A blog formerly known as Bookishness
By Charles Matthews"Dazzled by so many and such marvelous inventions, the people of Macondo ... became indignant over the living images that the prosperous merchant Bruno Crespi projected in the theater with the lion-head ticket windows, for a character who had died and was buried in one film and for whose misfortune tears had been shed would reappear alive and transformed into an Arab in the next one. The audience, who had paid two cents apiece to share the difficulties of the actors, would not tolerate that outlandish fraud and they broke up the seats. The mayor, at the urging of Bruno Crespi, explained in a proclamation that the cinema was a machine of illusions that did not merit the emotional outbursts of the audience. With that discouraging explanation many ... decided not to return to the movies, considering that they already had too many troubles of their own to weep over the acted-out misfortunes of imaginary beings."--Gabriel García Márquez, One Hundred Years of Solitude
Saturday, April 1, 2017
The Man Who Knew Too Much (Alfred Hitchcock, 1956)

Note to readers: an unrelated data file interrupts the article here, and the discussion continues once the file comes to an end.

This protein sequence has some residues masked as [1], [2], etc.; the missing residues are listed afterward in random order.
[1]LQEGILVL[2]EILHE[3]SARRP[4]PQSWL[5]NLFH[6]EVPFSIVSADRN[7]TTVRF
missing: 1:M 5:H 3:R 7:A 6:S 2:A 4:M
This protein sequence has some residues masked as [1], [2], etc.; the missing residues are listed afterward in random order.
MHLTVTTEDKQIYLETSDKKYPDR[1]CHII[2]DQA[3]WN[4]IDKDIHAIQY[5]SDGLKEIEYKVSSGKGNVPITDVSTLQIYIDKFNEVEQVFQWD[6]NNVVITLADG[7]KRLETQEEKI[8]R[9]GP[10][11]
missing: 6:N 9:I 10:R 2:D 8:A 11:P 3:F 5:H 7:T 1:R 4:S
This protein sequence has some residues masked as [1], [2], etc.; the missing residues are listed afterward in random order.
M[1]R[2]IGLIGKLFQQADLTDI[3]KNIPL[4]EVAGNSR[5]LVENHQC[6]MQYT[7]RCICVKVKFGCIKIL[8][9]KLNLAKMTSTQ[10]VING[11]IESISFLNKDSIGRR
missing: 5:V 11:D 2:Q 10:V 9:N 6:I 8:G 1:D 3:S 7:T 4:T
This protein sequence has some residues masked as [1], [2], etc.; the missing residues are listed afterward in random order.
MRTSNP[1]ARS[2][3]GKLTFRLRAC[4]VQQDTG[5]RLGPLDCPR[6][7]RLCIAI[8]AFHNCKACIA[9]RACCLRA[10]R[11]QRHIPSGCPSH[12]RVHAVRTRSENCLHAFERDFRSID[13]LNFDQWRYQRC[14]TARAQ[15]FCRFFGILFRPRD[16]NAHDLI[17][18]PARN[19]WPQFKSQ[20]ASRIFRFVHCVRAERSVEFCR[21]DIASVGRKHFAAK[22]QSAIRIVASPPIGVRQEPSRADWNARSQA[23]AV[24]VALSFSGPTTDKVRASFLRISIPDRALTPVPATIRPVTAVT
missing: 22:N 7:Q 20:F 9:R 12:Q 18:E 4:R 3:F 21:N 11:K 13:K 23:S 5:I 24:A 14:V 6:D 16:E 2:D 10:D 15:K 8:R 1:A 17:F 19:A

1934 film version of The Man Who Knew Too Much. It has good bones: a murder, a kidnapping, a political assassination plot, attractive international locations, colorful villainy, mistaken identifications, and innocents put in jeopardy by sheer accident. But he kind of blew it the first time with pallid protagonists (Leslie Banks and Edna Best), tedious comic byplay involving a sinister dentist, a wacky sun-worshiping cult, and a confusingly staged climactic shootout. Today it's best remembered for Peter Lorre's delicious villainy in his first English-language role. For the remake, Hitchcock supposedly told screenwriter John Michael Hayes not to watch the original or to read its screenplay by Charles Bennett and D.B. Wyndham-Lewis, but to follow his own retelling of the story. The result is a more supple narrative, and the stars, Doris Day and James Stewart, are a definite improvement over Best and Banks. Hayes has made them a rather edgy couple: She's an internationally known musical star who has gone into retirement to marry him, a Midwestern surgeon. He seems to be a bit resentful of her celebrity, and she seems to be a little disappointed at having to settle down in Indianapolis. He's given to outbursts of temper that she sometimes has to quell before he does something rash. Their marital tension never results in an out-and-out fight, but it makes for some uneasy moments. In some respects they verge on '50s stereotypes of male and female roles: He pulls out his medical expertise and administers a sedative to her before telling her that their son has been kidnapped, a rather extreme form of mansplaining. In the 1934 film, Best played an award-winning sharpshooter who fires the shot that kills the villain, while Day is given a softer task: She helps locate their kidnapped son by singing (and singing and singing) "Whatever Will Be, Will Be (Que Sera, Sera)," the film's Oscar-winning song. The remake is 45 minutes longer than the original, and it seems a little overextended. Still, the performances are good, and Robert Burks's Technicolor cinematography and the Marrakesh location of the first part of the film give the remake a definite edge, as does Bernard Herrmann's score. Herrmann makes his only on-camera appearance conducting the London Symphony Orchestra in the "Storm Cloud Cantata" at the Royal Albert Hall, in the pivotal scene that was carried over from the 1934 version.